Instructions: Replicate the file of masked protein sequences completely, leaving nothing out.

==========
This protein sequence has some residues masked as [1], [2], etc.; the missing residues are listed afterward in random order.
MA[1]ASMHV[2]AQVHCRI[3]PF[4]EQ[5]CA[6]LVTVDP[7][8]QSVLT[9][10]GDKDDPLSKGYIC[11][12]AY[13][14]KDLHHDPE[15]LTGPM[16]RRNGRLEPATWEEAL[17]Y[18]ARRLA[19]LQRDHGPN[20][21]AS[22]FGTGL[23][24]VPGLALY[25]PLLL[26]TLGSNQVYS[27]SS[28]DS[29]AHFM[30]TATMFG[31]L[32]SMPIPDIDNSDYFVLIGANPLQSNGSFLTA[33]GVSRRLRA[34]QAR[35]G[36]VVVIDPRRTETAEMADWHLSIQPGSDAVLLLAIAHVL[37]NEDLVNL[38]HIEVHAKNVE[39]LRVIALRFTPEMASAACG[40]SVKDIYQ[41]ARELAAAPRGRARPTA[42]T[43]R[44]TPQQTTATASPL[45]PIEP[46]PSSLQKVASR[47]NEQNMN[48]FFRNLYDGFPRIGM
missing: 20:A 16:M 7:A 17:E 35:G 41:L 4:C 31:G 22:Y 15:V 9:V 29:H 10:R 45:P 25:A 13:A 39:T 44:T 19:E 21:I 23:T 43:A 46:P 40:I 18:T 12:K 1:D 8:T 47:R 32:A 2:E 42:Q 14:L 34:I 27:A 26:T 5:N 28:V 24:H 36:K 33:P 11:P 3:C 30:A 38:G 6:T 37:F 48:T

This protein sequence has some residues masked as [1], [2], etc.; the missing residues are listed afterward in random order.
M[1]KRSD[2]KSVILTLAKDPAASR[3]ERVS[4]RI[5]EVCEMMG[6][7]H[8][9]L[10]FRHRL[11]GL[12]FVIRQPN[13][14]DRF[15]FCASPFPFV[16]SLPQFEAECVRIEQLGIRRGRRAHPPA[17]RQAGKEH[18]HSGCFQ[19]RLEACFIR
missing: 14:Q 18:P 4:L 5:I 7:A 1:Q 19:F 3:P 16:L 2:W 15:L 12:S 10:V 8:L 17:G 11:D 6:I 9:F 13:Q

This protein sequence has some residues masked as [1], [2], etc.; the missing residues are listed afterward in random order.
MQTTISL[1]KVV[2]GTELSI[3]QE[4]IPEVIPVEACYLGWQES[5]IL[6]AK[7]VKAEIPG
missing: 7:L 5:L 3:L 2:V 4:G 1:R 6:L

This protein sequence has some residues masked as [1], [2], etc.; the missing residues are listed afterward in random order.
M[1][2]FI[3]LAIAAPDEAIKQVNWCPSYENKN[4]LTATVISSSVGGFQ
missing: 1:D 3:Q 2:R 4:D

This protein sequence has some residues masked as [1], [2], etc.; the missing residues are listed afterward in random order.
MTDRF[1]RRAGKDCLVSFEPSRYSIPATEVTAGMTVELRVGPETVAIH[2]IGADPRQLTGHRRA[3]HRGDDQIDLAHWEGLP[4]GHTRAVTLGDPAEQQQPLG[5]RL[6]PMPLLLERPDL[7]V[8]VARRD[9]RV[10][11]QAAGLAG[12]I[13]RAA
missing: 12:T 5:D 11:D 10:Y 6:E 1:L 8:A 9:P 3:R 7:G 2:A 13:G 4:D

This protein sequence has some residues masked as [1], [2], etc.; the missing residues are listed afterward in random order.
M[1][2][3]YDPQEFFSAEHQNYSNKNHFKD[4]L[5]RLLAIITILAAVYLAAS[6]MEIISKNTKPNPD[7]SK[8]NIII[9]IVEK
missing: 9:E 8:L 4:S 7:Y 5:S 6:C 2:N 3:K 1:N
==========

This protein sequence has some residues masked as [1], [2], etc.; the missing residues are listed afterward in random order.
MA[1]ASMHV[2]AQVHCRI[3]PF[4]EQ[5]CA[6]LVTVDP[7][8]QSVLT[9][10]GDKDDPLSKGYIC[11][12]AY[13][14]KDLHHDPE[15]LTGPM[16]RRNGRLEPATWEEAL[17]Y[18]ARRLA[19]LQRDHGPN[20][21]AS[22]FGTGL[23][24]VPGLALY[25]PLLL[26]TLGSNQVYS[27]SS[28]DS[29]AHFM[30]TATMFG[31]L[32]SMPIPDIDNSDYFVLIGANPLQSNGSFLTA[33]GVSRRLRA[34]QAR[35]G[36]VVVIDPRRTETAEMADWHLSIQPGSDAVLLLAIAHVL[37]NEDLVNL[38]HIEVHAKNVE[39]LRVIALRFTPEMASAACG[40]SVKDIYQ[41]ARELAAAPRGRARPTA[42]T[43]R[44]TPQQTTATASPL[45]PIEP[46]PSSLQKVASR[47]NEQNMN[48]FFRNLYDGFPRIGM
missing: 20:A 16:M 7:A 17:E 35:G 41:L 4:C 31:G 22:Y 15:V 9:V 29:H 10:R 45:P 25:A 13:A 39:T 44:T 19:E 21:I 23:T 43:A 46:P 40:I 18:T 12:K 1:D 8:T 47:R 32:A 2:E 42:Q 14:L 34:I 27:A 26:T 5:N 28:V 24:H 36:K 33:P 11:P 3:C 30:A 38:G 6:T 37:F 48:T

This protein sequence has some residues masked as [1], [2], etc.; the missing residues are listed afterward in random order.
M[1]KRSD[2]KSVILTLAKDPAASR[3]ERVS[4]RI[5]EVCEMMG[6][7]H[8][9]L[10]FRHRL[11]GL[12]FVIRQPN[13][14]DRF[15]FCASPFPFV[16]SLPQFEAECVRIEQLGIRRGRRAHPPA[17]RQAGKEH[18]HSGCFQ[19]RLEACFIR
missing: 14:Q 18:P 4:L 5:I 7:A 1:Q 19:F 3:P 16:L 2:W 15:L 12:S 10:V 8:L 17:G 11:D 6:I 9:F 13:Q

This protein sequence has some residues masked as [1], [2], etc.; the missing residues are listed afterward in random order.
MQTTISL[1]KVV[2]GTELSI[3]QE[4]IPEVIPVEACYLGWQES[5]IL[6]AK[7]VKAEIPG
missing: 7:L 5:L 3:L 2:V 4:G 1:R 6:L

This protein sequence has some residues masked as [1], [2], etc.; the missing residues are listed afterward in random order.
M[1][2]FI[3]LAIAAPDEAIKQVNWCPSYENKN[4]LTATVISSSVGGFQ
missing: 1:D 3:Q 2:R 4:D

This protein sequence has some residues masked as [1], [2], etc.; the missing residues are listed afterward in random order.
MTDRF[1]RRAGKDCLVSFEPSRYSIPATEVTAGMTVELRVGPETVAIH[2]IGADPRQLTGHRRA[3]HRGDDQIDLAHWEGLP[4]GHTRAVTLGDPAEQQQPLG[5]RL[6]PMPLLLERPDL[7]V[8]VARRD[9]RV[10][11]QAAGLAG[12]I[13]RAA
missing: 12:T 5:D 11:D 10:Y 6:E 1:L 8:A 9:P 3:R 7:G 2:A 13:G 4:D

This protein sequence has some residues masked as [1], [2], etc.; the missing residues are listed afterward in random order.
M[1][2][3]YDPQEFFSAEHQNYSNKNHFKD[4]L[5]RLLAIITILAAVYLAAS[6]MEIISKNTKPNPD[7]SK[8]NIII[9]IVEK
missing: 9:E 8:L 4:S 7:Y 5:S 6:C 2:N 3:K 1:N